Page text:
Allow me to bring the room down for a second:
My grandmother passed away on October 19th. 83 years old, she would’ve been 84 on the 22nd, and she was one of the sweetest, most amazing woman I’ve ever had the pleasure of knowing—the nicest person I’ve ever met.
No, seriously, the nicest. The worst thing I ever heard her say about anyone was, and I quote, “Hitler was not a nice man.”
Understatement, Grandma. Serious understatement.
One of the most important people in my life, she influenced me in the best possible way. Cardinal sin of the family: upsetting Grandma. One simply didn’t do so, and if one did upset her, the guilt springing for her disappointment was a far worse punishment than anything handed down by my mother. She unwittingly acted as a sort of behavioral barometer: if we didn’t want Grandma to know about it, then we probably shouldn’t do it in the first place. As we became adults, this general rule was later paired with another: if said activity was generally acceptable but not actually Grandma-approved, as a family we simply made sure she didn’t know about it. (Hello, getting shitfaced/having a sex life/taking the Lord’s name in vain/getting in a fight/wearing revealing clothing/indulging one’s road rage/any number of other enjoyable past times!) My grandmother was a focal point, a sort of lynchpin, the (sometimes uninformed and rose-colored glasses wearing) matriarch.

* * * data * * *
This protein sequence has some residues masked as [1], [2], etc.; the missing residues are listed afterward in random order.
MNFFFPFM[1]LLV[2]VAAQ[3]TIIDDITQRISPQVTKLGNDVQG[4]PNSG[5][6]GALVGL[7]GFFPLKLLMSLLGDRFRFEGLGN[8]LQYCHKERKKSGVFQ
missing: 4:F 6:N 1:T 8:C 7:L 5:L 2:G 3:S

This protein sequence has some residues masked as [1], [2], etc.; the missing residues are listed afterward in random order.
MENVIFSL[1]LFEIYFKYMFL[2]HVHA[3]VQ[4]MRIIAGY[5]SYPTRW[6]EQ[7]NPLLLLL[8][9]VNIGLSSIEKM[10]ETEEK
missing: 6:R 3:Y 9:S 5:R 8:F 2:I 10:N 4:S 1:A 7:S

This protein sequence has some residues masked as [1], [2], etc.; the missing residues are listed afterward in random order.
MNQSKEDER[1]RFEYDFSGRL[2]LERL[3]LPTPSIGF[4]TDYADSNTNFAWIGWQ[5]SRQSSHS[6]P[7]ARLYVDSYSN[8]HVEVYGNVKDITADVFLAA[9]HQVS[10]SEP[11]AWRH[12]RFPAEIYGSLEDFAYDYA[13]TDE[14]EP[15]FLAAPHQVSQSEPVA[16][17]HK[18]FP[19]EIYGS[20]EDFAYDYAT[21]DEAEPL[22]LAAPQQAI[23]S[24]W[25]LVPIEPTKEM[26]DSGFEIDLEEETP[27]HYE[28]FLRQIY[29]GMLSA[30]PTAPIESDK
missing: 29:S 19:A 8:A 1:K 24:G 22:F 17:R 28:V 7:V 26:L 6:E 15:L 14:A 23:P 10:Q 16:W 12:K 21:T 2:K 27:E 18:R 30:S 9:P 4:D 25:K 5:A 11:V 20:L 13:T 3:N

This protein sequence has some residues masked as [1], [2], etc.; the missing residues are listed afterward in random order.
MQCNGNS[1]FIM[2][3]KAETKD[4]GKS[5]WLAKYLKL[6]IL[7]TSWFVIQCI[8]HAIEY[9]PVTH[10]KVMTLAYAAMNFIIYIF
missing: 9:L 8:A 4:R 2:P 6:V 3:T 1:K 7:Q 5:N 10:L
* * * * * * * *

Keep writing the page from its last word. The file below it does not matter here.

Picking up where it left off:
Hers was not a sudden passing; hospice care started in early September. I started mourning then as I watched this vibrant woman slowly fade away, and every visit she was a little bit worse, until eventually every visit I found her to be a lot worse. No surprise when the call came that she was unresponsive and didn’t have long left.
A couple years ago my family faced the sudden death of my father. I’ve yet to find any experience more jarring than the county sheriff knocking on the door in the wee hours of the morning, and one of the most painful aspects was not being able to say goodbye. This time, at least, I was blessed with that chance.
And I’m grateful. The call came around 5 p.m. on Friday, and I was at the nursing home by 7:30. I stayed roughly three hours, keeping my grandfather company, discussing matters with my uncle, and in general keeping vigil. We didn’t leave until my mother (who had driven back from a camping trip) and my sister (who had been working) arrived. When I left, I had the opportunity to do what I hadn’t been able to do before:
I held her hand. I told her that it was okay for her to go. I told her I loved her.
I then cried the entire 35 minute drive home, and she passed away early the next morning.
Whether or not she knew I was there, whether or not she heard me, is debatable. We have no way of knowing, of course, since it’s not like we can tap her on the shoulder and ask. (Although how interesting would that be? Tap, tap—hand her a glass of wine. So Grandma, did you know I was there? How’s the other side? Is God as snarky as I’ve always imagined?) But let’s be honest here: when someone is that far gone, keeping watch over her is more for us than for her, more to make us feel better than to truly ease her way. Who it’s for doesn’t really matter, though, because she’s now at peace and, because I had those final few moments, I’m more at peace, too.
Of course I’m sad. I’m upset and I’m hurting and I miss my Grandma, but I know she lived long, she lived well, and she knew before this that I love her. She didn’t need me to tell her at the end.